Google acquired its first security firm, start-up GreenBorder, a provider of virtualized web browsing anti-malware software.

Analysts commented that the acquisition likely does not mean that Google is seeking to join the IT security marketplace, but that the Mountain View, Calif.-based company will use the technology to secure its business application suite.

 

VeriSign announced the sudden resignation of Stratton Sclavos, the company's long-time chairman, CEO and president.

Sclavos was replaced by William Roper Jr. as president and CEO and Edward Mueller as chair.

Roper has served as CFO and executive vice president of Science Applications International Corporation and has been a VeriSign director since 2003. Mueller was CEO of Williams Sonoma from 2003 to 2006 and chief executive of numerous SBC Communications units.

 

A number of the nation's most recognizable corporations will comprise the newly formed PCI Security Standards Council board of advisors.

The 14 organizations making up the board, including Microsoft, Wal-Mart and Bank of America, will include merchants, financial institutions and credit card processors, and will ensure that PCI evolves for the latest data security threats.

 

The White House's Office of Management and Budget issued new mandates ordering federal departments to eliminate unnecessary collection of personal info, including Social Security numbers.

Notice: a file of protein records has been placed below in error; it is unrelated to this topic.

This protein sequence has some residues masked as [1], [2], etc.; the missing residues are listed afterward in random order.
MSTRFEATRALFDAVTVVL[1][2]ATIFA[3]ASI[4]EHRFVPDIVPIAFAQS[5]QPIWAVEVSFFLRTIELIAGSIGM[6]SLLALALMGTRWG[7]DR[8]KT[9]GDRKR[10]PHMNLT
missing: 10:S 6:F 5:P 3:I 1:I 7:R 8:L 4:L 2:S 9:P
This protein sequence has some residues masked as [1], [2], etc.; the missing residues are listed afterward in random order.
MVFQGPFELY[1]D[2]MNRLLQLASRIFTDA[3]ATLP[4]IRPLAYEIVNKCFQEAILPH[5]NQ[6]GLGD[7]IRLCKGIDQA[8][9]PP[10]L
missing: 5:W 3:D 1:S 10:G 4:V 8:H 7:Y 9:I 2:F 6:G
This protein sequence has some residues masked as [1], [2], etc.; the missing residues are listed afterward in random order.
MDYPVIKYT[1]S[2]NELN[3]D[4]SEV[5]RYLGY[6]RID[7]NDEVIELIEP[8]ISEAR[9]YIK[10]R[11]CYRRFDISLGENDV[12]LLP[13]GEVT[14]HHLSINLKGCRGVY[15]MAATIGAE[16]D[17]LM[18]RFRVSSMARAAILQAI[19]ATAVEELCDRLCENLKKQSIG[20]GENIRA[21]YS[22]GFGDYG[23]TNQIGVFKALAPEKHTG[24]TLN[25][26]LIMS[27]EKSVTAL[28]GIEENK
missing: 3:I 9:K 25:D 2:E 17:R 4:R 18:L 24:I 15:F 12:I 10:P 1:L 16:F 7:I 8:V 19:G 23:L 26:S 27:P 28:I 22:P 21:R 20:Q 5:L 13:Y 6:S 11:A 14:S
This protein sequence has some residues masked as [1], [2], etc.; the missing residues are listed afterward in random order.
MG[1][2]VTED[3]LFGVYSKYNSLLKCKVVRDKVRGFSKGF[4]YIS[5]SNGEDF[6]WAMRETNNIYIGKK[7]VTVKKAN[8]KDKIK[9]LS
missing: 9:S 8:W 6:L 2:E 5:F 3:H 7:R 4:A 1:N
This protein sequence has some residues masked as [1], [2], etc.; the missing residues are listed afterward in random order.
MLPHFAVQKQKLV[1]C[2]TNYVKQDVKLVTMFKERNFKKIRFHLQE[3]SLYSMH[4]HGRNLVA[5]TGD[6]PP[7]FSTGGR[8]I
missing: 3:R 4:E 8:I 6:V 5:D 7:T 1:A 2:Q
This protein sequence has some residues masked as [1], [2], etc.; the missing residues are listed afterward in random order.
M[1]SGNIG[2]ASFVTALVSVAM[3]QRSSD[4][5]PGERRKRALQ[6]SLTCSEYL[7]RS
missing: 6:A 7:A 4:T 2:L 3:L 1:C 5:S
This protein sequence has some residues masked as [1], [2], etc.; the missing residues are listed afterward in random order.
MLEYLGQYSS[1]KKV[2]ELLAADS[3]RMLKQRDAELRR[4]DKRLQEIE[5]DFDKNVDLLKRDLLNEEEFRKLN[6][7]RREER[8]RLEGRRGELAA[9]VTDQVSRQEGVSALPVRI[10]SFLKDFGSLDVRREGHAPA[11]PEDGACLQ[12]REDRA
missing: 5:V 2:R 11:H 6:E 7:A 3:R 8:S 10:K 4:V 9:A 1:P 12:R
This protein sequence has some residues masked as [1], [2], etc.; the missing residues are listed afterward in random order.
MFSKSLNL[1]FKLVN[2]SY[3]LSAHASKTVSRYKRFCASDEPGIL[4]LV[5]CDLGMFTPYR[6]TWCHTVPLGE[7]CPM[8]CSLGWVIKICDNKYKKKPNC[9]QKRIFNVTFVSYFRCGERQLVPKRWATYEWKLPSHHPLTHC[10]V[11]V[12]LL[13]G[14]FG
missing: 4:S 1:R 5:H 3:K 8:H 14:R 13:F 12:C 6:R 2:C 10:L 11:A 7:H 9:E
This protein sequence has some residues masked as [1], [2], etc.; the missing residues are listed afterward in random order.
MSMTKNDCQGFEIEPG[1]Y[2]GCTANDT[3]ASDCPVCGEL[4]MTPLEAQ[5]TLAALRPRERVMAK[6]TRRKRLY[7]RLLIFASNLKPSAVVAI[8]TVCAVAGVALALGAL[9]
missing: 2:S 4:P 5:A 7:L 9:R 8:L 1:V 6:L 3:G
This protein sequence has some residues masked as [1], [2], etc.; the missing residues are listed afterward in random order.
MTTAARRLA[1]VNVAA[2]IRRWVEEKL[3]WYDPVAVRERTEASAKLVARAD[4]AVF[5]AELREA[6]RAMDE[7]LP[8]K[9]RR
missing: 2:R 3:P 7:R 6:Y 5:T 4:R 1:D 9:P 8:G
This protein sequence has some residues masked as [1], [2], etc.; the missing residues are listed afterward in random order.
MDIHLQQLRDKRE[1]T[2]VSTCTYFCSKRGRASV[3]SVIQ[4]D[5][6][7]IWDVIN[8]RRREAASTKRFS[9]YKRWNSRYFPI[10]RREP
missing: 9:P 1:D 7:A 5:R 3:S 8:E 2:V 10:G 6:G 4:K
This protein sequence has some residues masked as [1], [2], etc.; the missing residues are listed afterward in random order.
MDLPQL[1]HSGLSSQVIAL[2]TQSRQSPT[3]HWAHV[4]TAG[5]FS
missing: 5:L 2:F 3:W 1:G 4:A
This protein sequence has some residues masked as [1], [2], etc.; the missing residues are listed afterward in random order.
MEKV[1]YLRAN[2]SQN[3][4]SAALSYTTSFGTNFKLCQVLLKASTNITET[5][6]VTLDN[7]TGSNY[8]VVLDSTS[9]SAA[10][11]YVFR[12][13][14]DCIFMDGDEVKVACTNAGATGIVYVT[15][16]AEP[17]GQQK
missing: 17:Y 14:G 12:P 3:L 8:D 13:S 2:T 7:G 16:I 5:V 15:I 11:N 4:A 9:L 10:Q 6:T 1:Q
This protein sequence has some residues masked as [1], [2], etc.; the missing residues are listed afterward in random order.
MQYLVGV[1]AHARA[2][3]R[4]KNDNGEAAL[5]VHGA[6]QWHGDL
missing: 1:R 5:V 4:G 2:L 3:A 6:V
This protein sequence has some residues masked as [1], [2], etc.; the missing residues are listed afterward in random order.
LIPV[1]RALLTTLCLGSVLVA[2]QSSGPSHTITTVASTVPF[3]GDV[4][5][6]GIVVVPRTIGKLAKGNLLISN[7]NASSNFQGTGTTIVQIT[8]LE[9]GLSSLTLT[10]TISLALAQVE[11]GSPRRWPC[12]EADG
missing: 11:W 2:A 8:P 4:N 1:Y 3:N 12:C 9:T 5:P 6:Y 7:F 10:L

Departments were also told to develop training programs and breach notification policies in the wake of a number of embarrassing data breaches in the year since the theft of a U.S. Department of Veterans Affairs laptop compromised the personal information of millions of veterans and active-duty personnel.

 

The U.S. Security and Exchange Commission relaxed portions of Section 404 of the Sarbanes-Oxley Act of 2002.

New guidelines were set to lower SOX-compliance costs for many small businesses.

SOX's Section 404 requires companies to reassess internal controls, including technology tools that monitor access to financial systems.

 

Cisco Systems announced plans to acquire IP-based video surveillance provider BroadWare. Terms were not disclosed for the deal, which will enable Cisco to implement digital surveillance video across an organization, instead of analog solutions, thereby permitting "faster investigation response and event resolution," according to the company.

Errata: In an education story in the May issue, Jeff Durfee is misnamed. Our apologies for the error.